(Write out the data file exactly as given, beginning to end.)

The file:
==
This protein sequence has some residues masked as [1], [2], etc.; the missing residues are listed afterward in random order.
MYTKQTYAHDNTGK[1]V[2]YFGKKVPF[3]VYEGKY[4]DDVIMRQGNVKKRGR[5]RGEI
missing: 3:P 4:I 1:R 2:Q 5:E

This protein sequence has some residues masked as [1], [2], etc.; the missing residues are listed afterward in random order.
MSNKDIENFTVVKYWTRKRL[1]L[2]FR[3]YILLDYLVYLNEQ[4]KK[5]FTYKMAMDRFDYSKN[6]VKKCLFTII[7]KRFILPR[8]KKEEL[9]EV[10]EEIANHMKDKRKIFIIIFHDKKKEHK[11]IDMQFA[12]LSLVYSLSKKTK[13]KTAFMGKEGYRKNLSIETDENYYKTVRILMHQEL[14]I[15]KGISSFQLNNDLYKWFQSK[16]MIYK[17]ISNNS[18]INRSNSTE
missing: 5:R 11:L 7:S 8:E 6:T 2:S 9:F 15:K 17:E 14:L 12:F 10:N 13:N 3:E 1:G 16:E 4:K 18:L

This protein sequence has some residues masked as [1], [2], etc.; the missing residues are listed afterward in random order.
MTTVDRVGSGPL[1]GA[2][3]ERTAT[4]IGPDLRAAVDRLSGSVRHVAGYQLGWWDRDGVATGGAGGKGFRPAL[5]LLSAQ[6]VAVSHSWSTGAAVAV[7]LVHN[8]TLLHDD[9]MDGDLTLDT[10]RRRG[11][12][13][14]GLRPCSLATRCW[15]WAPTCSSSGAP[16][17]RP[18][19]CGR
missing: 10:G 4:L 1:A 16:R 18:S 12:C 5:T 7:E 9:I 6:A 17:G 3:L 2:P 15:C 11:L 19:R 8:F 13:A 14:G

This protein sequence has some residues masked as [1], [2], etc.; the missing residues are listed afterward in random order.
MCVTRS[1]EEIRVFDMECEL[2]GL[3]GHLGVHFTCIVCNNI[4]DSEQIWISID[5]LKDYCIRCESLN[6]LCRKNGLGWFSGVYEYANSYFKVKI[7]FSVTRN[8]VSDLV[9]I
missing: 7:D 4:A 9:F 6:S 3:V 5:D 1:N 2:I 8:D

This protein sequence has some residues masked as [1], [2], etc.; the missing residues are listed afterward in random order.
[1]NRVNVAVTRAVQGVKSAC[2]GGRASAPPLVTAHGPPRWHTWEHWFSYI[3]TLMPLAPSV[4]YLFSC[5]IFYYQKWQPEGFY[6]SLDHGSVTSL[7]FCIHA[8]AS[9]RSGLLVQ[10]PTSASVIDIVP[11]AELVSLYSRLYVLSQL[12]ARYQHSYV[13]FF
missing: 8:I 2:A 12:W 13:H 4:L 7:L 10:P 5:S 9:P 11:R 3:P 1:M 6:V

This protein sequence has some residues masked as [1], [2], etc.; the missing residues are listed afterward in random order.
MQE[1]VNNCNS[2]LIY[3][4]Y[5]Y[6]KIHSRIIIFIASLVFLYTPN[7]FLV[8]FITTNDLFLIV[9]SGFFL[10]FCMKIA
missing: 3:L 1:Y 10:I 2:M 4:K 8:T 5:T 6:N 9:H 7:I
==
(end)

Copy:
This protein sequence has some residues masked as [1], [2], etc.; the missing residues are listed afterward in random order.
MYTKQTYAHDNTGK[1]V[2]YFGKKVPF[3]VYEGKY[4]DDVIMRQGNVKKRGR[5]RGEI
missing: 3:P 4:I 1:R 2:Q 5:E

This protein sequence has some residues masked as [1], [2], etc.; the missing residues are listed afterward in random order.
MSNKDIENFTVVKYWTRKRL[1]L[2]FR[3]YILLDYLVYLNEQ[4]KK[5]FTYKMAMDRFDYSKN[6]VKKCLFTII[7]KRFILPR[8]KKEEL[9]EV[10]EEIANHMKDKRKIFIIIFHDKKKEHK[11]IDMQFA[12]LSLVYSLSKKTK[13]KTAFMGKEGYRKNLSIETDENYYKTVRILMHQEL[14]I[15]KGISSFQLNNDLYKWFQSK[16]MIYK[17]ISNNS[18]INRSNSTE
missing: 5:R 11:L 7:S 8:E 6:T 2:S 9:F 15:K 17:E 14:L 12:F 10:N 13:N 3:E 1:G 16:E 4:K 18:L

This protein sequence has some residues masked as [1], [2], etc.; the missing residues are listed afterward in random order.
MTTVDRVGSGPL[1]GA[2][3]ERTAT[4]IGPDLRAAVDRLSGSVRHVAGYQLGWWDRDGVATGGAGGKGFRPAL[5]LLSAQ[6]VAVSHSWSTGAAVAV[7]LVHN[8]TLLHDD[9]MDGDLTLDT[10]RRRG[11][12][13][14]GLRPCSLATRCW[15]WAPTCSSSGAP[16][17]RP[18][19]CGR
missing: 10:G 4:L 1:A 16:R 18:S 12:C 5:T 7:E 9:I 6:A 17:G 3:L 2:P 15:C 11:L 19:R 8:F 13:A 14:G

This protein sequence has some residues masked as [1], [2], etc.; the missing residues are listed afterward in random order.
MCVTRS[1]EEIRVFDMECEL[2]GL[3]GHLGVHFTCIVCNNI[4]DSEQIWISID[5]LKDYCIRCESLN[6]LCRKNGLGWFSGVYEYANSYFKVKI[7]FSVTRN[8]VSDLV[9]I
missing: 7:D 4:A 9:F 6:S 3:V 5:D 1:N 2:I 8:D

This protein sequence has some residues masked as [1], [2], etc.; the missing residues are listed afterward in random order.
[1]NRVNVAVTRAVQGVKSAC[2]GGRASAPPLVTAHGPPRWHTWEHWFSYI[3]TLMPLAPSV[4]YLFSC[5]IFYYQKWQPEGFY[6]SLDHGSVTSL[7]FCIHA[8]AS[9]RSGLLVQ[10]PTSASVIDIVP[11]AELVSLYSRLYVLSQL[12]ARYQHSYV[13]FF
missing: 8:I 2:A 12:W 13:H 4:L 7:L 10:P 5:S 9:P 11:R 3:P 1:M 6:V

This protein sequence has some residues masked as [1], [2], etc.; the missing residues are listed afterward in random order.
MQE[1]VNNCNS[2]LIY[3][4]Y[5]Y[6]KIHSRIIIFIASLVFLYTPN[7]FLV[8]FITTNDLFLIV[9]SGFFL[10]FCMKIA
missing: 3:L 1:Y 10:I 2:M 4:K 8:T 5:T 6:N 9:H 7:I